BELLINGHAM — Mika Watabayashi pushed a shovel into the ground, lifted a small mound of goopy mud and plopped it onto a white plastic square.
The Bellingham third-grader sifted through what she dug up Tuesday, April 29, from north Chuckanut Bay, as did a few of her classmates in an adventure in messy hands-on science in their own watershed.
“Found one. Found one. I found more,” said Mika, a Wade King Elementary School student, as she searched for clams.
The school’s third-graders went to the sole-sucking mud flats Monday and Tuesday to conduct a clam survey with the help of parents, volunteers from the Whatcom County Marine Resources Committee, and students from Bellingham Technical College’s Fisheries and Aquaculture Sciences program.
The field trip was part of the Garden of the Salish Sea Curriculum launched by the nonprofit Puget Sound Restoration Fund.
The project is in its third year of teaching students and the community what they can do to keep their watersheds clean and address global environmental issues. It uses shellfish to teach pollution prevention.
Wade King Elementary was participating in the program for the first time. The clam survey also was new this year.
The program’s goal is to be hands-on and to allow students to apply what they learn in the classroom out in the world.
“The material is so tactile and engaging,” said Julie Hirsch, a microbiologist with water-quality experience who developed the Garden of the Salish Sea’s environmental science curriculum.
As she spoke students in teacher Stacy McColl’s class split off to do a low-tide scavenger hunt while teacher Patty Keene’s class walked out on the mud flats, chattering excitedly and getting sucked into the muck — some of them — on their way to searching for clams.
They were sifting for horse, varnish, manila, native littleneck, macoma, cockle, butter, and eastern softshell clams.
Garden of the Salish Sea is aligned with Wade King’s focus as an international baccalaureate school, which includes a local and global perspective on being responsible for the community and the environment in addition to doing real-world science.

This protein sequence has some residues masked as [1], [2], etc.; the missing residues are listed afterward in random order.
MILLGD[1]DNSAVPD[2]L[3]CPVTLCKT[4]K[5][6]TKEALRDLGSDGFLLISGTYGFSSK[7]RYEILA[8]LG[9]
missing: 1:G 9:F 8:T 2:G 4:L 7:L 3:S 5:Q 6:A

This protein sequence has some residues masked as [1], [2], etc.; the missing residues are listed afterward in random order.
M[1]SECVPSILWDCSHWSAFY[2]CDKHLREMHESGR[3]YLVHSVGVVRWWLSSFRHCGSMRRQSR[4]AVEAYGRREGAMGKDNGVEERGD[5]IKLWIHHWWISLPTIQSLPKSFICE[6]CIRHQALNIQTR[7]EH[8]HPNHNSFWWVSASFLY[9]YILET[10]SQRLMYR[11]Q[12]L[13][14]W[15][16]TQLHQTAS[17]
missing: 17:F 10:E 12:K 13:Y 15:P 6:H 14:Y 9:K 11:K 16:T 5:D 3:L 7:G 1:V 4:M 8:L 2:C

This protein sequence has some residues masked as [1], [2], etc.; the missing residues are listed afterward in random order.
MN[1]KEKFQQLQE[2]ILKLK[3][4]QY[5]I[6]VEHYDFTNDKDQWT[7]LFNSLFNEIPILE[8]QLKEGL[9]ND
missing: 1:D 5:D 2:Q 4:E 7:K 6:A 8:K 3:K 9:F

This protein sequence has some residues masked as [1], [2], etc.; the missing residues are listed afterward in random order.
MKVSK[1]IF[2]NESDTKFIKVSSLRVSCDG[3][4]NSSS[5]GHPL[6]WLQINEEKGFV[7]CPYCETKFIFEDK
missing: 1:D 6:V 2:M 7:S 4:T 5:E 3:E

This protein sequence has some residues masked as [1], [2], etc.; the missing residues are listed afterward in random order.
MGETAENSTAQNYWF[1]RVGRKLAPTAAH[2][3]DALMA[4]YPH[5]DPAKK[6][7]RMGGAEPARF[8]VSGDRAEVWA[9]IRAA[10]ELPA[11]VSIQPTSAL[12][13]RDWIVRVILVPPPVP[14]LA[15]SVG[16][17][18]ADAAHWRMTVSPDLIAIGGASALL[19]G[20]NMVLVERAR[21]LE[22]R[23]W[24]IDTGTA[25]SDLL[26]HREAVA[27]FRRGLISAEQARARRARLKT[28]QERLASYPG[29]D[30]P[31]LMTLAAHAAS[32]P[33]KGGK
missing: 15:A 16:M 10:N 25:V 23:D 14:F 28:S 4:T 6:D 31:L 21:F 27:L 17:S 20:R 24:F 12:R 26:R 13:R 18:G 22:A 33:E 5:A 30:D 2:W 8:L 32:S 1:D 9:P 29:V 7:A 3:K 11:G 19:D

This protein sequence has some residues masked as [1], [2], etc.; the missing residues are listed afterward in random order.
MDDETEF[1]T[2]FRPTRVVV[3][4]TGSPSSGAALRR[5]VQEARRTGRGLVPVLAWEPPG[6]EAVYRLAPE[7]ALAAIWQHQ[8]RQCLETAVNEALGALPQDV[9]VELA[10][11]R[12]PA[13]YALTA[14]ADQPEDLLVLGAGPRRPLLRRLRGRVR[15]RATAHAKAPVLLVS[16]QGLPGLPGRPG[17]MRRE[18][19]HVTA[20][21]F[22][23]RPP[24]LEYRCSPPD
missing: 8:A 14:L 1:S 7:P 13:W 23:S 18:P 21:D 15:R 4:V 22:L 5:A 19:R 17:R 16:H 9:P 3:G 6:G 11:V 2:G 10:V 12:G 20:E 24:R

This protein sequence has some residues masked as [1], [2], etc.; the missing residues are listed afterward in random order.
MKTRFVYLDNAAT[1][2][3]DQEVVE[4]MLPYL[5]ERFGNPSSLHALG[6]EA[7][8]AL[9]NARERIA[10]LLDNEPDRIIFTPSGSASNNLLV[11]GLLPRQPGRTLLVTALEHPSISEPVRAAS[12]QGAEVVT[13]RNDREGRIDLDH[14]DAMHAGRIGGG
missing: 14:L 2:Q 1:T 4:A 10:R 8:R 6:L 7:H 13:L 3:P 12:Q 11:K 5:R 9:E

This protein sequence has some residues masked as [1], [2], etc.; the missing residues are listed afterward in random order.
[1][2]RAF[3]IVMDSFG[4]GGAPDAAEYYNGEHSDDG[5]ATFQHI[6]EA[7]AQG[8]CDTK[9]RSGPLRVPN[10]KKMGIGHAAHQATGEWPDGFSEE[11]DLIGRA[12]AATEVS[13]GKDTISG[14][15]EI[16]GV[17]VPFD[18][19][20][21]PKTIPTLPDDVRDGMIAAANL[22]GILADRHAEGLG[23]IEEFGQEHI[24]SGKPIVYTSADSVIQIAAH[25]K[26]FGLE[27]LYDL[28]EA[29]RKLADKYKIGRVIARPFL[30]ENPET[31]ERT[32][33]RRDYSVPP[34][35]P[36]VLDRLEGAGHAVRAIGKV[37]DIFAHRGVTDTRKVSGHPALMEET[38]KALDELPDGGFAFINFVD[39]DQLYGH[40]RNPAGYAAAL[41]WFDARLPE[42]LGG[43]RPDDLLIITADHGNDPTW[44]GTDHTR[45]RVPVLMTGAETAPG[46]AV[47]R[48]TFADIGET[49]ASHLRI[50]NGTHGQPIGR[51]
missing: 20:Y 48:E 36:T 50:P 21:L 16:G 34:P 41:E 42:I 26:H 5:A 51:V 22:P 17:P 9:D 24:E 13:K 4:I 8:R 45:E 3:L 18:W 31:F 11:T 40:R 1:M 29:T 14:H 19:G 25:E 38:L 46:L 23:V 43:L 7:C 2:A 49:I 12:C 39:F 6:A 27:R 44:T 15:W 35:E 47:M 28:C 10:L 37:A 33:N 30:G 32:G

“How do scientists actually do a population count to determine what sort of impacts humans have had on their biome?” explained Ellen Alquist, who oversees the primary years program at Wade King, of the clam survey.
The information the students gathered about the number and types of live clams they found in the bay is being added to the data from previous clam surveys conducted in 2004 and 2008 by the Whatcom County Marine Resources Committee. Such surveys help track the health of the tidelands.
Before they headed out to the mud flats, the students learned in class how to identify the different clam species found in the bay as well as about the impact of fecal coliform and ocean acidification on shellfish.
Fecal coliform bacteria come from human and animal feces. The bacteria enter Whatcom County’s waterways in several ways — horse and cow manure, pet and wildlife waste, and failing septic systems. The bacteria could contaminate shellfish and sicken people who eat them.
North Chuckanut Bay, also known as Mud Bay, has had problems with fecal coliform.
Ocean acidification is caused primarily by oceans absorbing excess carbon dioxide released into the atmosphere, mostly through burning fossil fuels. It is altering ocean chemistry and making sea water more acidic — making it more difficult for oysters, clams and other sea creatures to build their shells.
There’s more to the effort than reaching young students.
“This isn’t just about educating kids. It’s about bringing the community in,” Hirsch said, adding that includes creating partnerships with local organizations that are working to sustain shellfish harvest and water quality in Whatcom County.
The work involves reaching out to adults through their children via the Salish Sea Challenge, which has steps people can take to keep the water clean and protect shellfish. Things they can do include turning off lights that aren’t being used, scooping their pet’s waste, and walking or riding their bikes instead of asking their parents to drive them.
Funding for Garden of the Salish Sea comes from a $70,000 grant from the Alcoa Foundation and an additional $20,000 from Whatcom Community Foundation over two years.
Hirsch has been able to expand the program and plans to reach a total of 800 students, teachers and family members this year and next in the Blaine, Bellingham and Ferndale school districts.
Fifth-grade students in Blaine, for example, learned about the Drayton Harbor watershed and take a field trip to the oyster farm in that body of water.
Fifth-grade students at Central Elementary —which has a number of students of Lummi and Nooksack descent — in Ferndale will learn about the Portage Bay watershed and the Lummi Nation’s oyster operations there.
Meanwhile, K-6 students at Lummi Island Beach School will take a shellfish garden tour on their island.